[0049] As an additional feature of system 24, at least one blower 90 can be

provided in association with conveyor 84, and operable for directing a sideward flow of air, denoted by arrows F in FIG. 2, across flow C for removing loose elements of stover 44 therefrom. Additionally, a portion of flow D from blower 48 can be directed downwardly along second conveyor 84, which flow can intersect and be diverted sidewardly by flow F from blower 90, so as to carry any husks and stover 44 picked up and carried by that portion of flow D sidewardly away from conveyor 84. In this regard, conveyor 84 can include a duct 92 thereover for containing cob flow C, air flow F, and any portion of air flow D directed along conveyor 84, including suitable sidewardly directed air inlet and outlets for accommodating flow F. Additionally, a similar blower arrangement can be provided in association with third conveyor 86, if desired or required. [0050] Cob collection device 26 is preferably a substantially conventional constructed grain enclosure typically found on grain carts and wagons. Device 26 generally includes an upstanding wall structure 94 bounding an interior cavity or chamber 96 adapted for receiving and holding a quantity of cobs 40. Collection device 26 can also optionally include a cover (not shown). Third conveyor 86 of conveyor system 24 is configured in cooperation with collection device 26, for conveying cob flow C1 upwardly through or over a front wall of device 26, into interior chamber 96. Third conveyor 86 can be adjustable in speed and/or angle of inclination, for varying the cob distribution within chamber 96, and in the latter regard, the front wall of device 26 can include a suitable opening for cooperatively receiving conveyor 86 in one or more positions. Device 26 can also include a conveyor bottom 100 in chamber 96, operable for distributing cobs to some extent therein, and also for unloading, in the well known manner. Here, it should be understood that system 24 of the invention can include a wide variety of alternative apparatus for conveying or feeding crop residue including cobs to inclined apparatus 38 for de-husking thereby, as well as for conveying the de-husked cobs to a collection device.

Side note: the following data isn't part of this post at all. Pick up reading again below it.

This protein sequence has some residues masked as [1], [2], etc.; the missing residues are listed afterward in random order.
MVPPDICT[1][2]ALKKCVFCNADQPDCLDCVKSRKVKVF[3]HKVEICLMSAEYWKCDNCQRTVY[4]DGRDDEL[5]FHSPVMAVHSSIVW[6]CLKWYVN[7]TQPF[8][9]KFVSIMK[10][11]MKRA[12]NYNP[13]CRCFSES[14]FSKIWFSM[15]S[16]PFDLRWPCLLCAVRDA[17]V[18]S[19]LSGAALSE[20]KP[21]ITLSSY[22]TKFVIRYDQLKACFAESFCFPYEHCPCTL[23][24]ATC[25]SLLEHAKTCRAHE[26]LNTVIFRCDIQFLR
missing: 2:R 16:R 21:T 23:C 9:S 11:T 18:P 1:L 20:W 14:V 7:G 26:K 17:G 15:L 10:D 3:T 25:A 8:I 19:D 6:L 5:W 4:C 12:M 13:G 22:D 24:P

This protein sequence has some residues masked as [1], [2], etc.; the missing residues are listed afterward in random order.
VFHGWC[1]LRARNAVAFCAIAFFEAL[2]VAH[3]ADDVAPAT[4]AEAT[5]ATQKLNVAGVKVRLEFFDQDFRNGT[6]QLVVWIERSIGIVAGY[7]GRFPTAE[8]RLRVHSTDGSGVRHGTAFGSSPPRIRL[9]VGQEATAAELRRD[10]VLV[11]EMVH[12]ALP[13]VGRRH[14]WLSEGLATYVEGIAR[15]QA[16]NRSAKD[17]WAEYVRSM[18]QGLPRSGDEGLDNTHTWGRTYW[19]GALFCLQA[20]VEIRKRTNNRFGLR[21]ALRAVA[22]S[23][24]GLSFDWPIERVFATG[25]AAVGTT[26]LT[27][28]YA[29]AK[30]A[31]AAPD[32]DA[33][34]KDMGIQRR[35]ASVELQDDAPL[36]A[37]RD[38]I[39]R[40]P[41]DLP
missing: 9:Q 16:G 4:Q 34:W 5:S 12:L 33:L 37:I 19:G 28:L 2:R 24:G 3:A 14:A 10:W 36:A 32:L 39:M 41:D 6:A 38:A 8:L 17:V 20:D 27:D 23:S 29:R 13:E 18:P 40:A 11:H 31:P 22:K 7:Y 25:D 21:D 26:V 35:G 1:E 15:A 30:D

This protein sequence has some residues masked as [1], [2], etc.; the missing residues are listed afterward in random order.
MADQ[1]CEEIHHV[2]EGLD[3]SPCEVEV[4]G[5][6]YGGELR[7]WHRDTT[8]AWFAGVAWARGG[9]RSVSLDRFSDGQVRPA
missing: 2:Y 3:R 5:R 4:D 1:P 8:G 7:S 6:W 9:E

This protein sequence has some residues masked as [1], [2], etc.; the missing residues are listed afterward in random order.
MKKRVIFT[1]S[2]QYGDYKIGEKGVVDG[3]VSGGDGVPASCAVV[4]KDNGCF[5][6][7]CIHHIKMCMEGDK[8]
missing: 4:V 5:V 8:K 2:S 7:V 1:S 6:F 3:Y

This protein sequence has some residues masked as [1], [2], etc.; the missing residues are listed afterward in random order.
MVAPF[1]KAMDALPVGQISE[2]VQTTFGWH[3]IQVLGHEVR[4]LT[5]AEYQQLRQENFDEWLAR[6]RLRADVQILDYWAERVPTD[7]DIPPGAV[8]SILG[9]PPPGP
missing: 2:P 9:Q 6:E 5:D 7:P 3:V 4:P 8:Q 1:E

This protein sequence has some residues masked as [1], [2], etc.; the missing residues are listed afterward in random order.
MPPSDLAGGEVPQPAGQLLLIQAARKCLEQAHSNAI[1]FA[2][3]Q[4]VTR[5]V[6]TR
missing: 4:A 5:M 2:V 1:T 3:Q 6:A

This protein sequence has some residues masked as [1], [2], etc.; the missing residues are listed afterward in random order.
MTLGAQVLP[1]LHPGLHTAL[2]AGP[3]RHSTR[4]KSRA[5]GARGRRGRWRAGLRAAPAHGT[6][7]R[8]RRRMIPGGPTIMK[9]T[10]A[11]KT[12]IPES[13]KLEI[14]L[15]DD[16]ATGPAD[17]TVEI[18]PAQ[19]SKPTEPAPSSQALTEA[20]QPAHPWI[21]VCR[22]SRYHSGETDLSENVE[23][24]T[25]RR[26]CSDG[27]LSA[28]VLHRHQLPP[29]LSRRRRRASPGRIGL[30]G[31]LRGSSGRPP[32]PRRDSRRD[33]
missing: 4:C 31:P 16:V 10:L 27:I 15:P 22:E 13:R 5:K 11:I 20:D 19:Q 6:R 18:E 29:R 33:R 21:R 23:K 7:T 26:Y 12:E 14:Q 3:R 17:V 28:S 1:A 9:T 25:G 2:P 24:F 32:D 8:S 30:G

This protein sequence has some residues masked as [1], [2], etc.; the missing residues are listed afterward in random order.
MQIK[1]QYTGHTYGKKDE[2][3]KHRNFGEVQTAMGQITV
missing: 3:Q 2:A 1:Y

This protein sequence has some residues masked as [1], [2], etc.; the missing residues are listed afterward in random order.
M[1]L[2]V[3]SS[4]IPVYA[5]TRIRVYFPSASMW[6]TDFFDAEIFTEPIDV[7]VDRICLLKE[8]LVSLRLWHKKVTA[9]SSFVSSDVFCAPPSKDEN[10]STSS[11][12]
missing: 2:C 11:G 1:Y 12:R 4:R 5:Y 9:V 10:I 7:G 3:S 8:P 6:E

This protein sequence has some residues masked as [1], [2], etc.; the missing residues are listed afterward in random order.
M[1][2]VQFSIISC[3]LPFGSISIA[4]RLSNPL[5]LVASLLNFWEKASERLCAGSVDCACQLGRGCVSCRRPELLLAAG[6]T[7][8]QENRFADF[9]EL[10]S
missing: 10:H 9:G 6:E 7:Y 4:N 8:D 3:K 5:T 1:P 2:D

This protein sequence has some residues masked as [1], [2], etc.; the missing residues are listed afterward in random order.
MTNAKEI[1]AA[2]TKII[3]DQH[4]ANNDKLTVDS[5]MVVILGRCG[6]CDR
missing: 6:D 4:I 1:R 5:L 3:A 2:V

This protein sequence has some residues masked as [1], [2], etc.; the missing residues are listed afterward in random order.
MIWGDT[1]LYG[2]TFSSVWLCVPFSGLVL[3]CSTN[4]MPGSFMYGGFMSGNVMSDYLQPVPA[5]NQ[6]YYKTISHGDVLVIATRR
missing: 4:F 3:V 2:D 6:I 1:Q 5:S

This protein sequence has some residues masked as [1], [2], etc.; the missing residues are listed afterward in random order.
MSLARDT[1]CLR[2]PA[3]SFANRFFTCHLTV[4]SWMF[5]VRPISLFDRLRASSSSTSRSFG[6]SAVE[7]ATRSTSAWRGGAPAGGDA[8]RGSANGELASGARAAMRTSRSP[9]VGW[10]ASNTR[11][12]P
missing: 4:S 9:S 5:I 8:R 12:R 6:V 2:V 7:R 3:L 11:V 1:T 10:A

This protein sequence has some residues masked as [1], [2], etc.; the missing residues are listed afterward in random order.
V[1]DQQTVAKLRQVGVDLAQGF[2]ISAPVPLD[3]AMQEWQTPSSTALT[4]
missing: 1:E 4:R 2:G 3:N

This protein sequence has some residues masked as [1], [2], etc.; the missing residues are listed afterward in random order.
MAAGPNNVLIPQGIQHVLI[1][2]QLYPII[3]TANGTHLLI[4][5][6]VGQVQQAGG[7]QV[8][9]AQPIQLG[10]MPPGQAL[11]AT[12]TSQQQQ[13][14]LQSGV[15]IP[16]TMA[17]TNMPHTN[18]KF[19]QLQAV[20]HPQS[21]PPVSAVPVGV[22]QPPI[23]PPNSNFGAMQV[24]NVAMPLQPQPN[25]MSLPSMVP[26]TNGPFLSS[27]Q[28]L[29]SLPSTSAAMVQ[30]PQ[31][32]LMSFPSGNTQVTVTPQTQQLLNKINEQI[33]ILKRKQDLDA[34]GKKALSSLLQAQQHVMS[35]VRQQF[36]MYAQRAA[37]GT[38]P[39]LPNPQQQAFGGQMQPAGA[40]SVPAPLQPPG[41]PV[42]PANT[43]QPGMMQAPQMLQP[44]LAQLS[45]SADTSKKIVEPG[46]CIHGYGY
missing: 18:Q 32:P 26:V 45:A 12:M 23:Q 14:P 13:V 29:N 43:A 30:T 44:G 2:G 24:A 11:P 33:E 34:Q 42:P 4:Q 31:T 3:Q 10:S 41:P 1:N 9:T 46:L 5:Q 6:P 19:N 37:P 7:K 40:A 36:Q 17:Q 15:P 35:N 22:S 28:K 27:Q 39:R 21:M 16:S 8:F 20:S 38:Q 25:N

[0051] Referring also to FIGS. 10 and 11 , as additional alternative constructions, system 24 can be configured with blower 48 at one or more alternative locations, such as below inclined apparatus 38 (FIG. 10), for directing flow of air D upwardly along apparatus 38 and optionally, a flow D2 upwardly along conveyor 86 using a flow divider or dividers 102 if necessary; and another location higher above inclined apparatus 38 and conveyor 86 (FIG. 11), for directing air flow D downwardly along inclined apparatus 38 and optionally flow D2 downwardly along third conveyor 86, again employing a flow divider or dividers 102 if required. Flows D2 can be used for removing or cleaning at least some of any remaining stover mixed with the cobs of flow C1 , as it is conveyed along conveyor 86, and before discharge into collection device 26.